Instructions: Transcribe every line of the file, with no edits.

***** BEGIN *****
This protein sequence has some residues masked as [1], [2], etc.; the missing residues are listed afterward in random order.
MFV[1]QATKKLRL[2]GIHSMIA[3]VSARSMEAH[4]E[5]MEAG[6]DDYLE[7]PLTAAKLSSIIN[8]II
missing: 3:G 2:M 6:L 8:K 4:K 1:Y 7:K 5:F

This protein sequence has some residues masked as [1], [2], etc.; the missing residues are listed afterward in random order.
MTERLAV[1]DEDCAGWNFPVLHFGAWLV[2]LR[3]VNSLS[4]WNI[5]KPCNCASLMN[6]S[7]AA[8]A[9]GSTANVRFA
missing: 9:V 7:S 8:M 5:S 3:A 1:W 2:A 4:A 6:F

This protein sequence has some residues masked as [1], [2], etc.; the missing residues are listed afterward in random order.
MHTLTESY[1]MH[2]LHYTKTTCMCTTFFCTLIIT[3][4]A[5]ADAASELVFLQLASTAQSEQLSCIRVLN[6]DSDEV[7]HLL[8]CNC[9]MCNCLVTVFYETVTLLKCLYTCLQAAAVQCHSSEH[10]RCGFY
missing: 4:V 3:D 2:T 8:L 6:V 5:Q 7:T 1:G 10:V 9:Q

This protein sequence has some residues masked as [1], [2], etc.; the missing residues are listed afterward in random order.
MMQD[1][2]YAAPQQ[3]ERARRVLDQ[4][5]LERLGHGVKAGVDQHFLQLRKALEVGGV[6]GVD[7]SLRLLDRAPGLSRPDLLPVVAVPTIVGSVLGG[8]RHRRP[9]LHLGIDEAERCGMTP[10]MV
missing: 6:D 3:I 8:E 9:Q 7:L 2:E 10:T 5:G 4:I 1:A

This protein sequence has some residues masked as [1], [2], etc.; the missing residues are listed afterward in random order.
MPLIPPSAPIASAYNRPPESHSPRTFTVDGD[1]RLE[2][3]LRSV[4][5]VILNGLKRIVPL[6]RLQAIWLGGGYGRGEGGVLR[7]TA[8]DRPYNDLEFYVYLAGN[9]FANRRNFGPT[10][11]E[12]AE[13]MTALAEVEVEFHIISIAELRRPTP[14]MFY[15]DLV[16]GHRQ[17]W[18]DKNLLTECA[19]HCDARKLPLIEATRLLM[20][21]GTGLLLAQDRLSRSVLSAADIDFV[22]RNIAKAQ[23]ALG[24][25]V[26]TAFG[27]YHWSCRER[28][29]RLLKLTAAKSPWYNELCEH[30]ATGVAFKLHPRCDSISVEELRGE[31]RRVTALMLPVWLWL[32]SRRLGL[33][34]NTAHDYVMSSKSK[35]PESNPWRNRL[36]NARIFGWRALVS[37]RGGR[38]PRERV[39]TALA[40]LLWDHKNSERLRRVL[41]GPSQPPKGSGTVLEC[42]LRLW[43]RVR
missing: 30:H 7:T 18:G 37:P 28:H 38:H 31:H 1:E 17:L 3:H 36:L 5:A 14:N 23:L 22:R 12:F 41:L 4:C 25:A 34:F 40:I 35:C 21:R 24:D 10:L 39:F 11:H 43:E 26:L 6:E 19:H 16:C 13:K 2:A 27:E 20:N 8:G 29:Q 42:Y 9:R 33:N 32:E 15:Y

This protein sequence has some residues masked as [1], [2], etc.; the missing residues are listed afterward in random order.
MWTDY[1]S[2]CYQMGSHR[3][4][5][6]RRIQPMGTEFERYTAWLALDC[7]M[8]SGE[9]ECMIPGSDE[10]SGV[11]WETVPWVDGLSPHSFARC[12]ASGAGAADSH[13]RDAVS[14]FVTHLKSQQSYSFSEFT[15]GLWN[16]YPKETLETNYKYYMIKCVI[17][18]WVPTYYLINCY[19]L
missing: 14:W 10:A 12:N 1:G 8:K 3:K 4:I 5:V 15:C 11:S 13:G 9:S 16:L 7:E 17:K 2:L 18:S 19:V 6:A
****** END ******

This protein sequence has some residues masked as [1], [2], etc.; the missing residues are listed afterward in random order.
MFV[1]QATKKLRL[2]GIHSMIA[3]VSARSMEAH[4]E[5]MEAG[6]DDYLE[7]PLTAAKLSSIIN[8]II
missing: 3:G 2:M 6:L 8:K 4:K 1:Y 7:K 5:F

This protein sequence has some residues masked as [1], [2], etc.; the missing residues are listed afterward in random order.
MTERLAV[1]DEDCAGWNFPVLHFGAWLV[2]LR[3]VNSLS[4]WNI[5]KPCNCASLMN[6]S[7]AA[8]A[9]GSTANVRFA
missing: 9:V 7:S 8:M 5:S 3:A 1:W 2:A 4:A 6:F

This protein sequence has some residues masked as [1], [2], etc.; the missing residues are listed afterward in random order.
MHTLTESY[1]MH[2]LHYTKTTCMCTTFFCTLIIT[3][4]A[5]ADAASELVFLQLASTAQSEQLSCIRVLN[6]DSDEV[7]HLL[8]CNC[9]MCNCLVTVFYETVTLLKCLYTCLQAAAVQCHSSEH[10]RCGFY
missing: 4:V 3:D 2:T 8:L 6:V 5:Q 7:T 1:G 10:V 9:Q

This protein sequence has some residues masked as [1], [2], etc.; the missing residues are listed afterward in random order.
MMQD[1][2]YAAPQQ[3]ERARRVLDQ[4][5]LERLGHGVKAGVDQHFLQLRKALEVGGV[6]GVD[7]SLRLLDRAPGLSRPDLLPVVAVPTIVGSVLGG[8]RHRRP[9]LHLGIDEAERCGMTP[10]MV
missing: 6:D 3:I 8:E 9:Q 7:L 2:E 10:T 5:G 4:I 1:A

This protein sequence has some residues masked as [1], [2], etc.; the missing residues are listed afterward in random order.
MPLIPPSAPIASAYNRPPESHSPRTFTVDGD[1]RLE[2][3]LRSV[4][5]VILNGLKRIVPL[6]RLQAIWLGGGYGRGEGGVLR[7]TA[8]DRPYNDLEFYVYLAGN[9]FANRRNFGPT[10][11]E[12]AE[13]MTALAEVEVEFHIISIAELRRPTP[14]MFY[15]DLV[16]GHRQ[17]W[18]DKNLLTECA[19]HCDARKLPLIEATRLLM[20][21]GTGLLLAQDRLSRSVLSAADIDFV[22]RNIAKAQ[23]ALG[24][25]V[26]TAFG[27]YHWSCRER[28][29]RLLKLTAAKSPWYNELCEH[30]ATGVAFKLHPRCDSISVEELRGE[31]RRVTALMLPVWLWL[32]SRRLGL[33][34]NTAHDYVMSSKSK[35]PESNPWRNRL[36]NARIFGWRALVS[37]RGGR[38]PRERV[39]TALA[40]LLWDHKNSERLRRVL[41]GPSQPPKGSGTVLEC[42]LRLW[43]RVR
missing: 30:H 7:T 18:G 37:P 28:H 38:H 31:H 1:E 17:L 3:H 36:L 5:A 14:N 23:L 22:R 12:F 41:L 4:C 25:A 34:F 40:I 35:C 21:R 24:D 10:L 39:F 11:H 43:E 26:L 6:E 19:H 16:C 13:K 2:A 27:E 20:N 8:G 29:Q 42:Y 9:R 33:N 32:E 15:Y

This protein sequence has some residues masked as [1], [2], etc.; the missing residues are listed afterward in random order.
MWTDY[1]S[2]CYQMGSHR[3][4][5][6]RRIQPMGTEFERYTAWLALDC[7]M[8]SGE[9]ECMIPGSDE[10]SGV[11]WETVPWVDGLSPHSFARC[12]ASGAGAADSH[13]RDAVS[14]FVTHLKSQQSYSFSEFT[15]GLWN[16]YPKETLETNYKYYMIKCVI[17][18]WVPTYYLINCY[19]L
missing: 14:W 10:A 12:N 1:G 8:K 3:K 4:I 5:V 15:C 11:S 13:G 9:S 16:L 7:E 17:K 2:L 18:S 19:V 6:A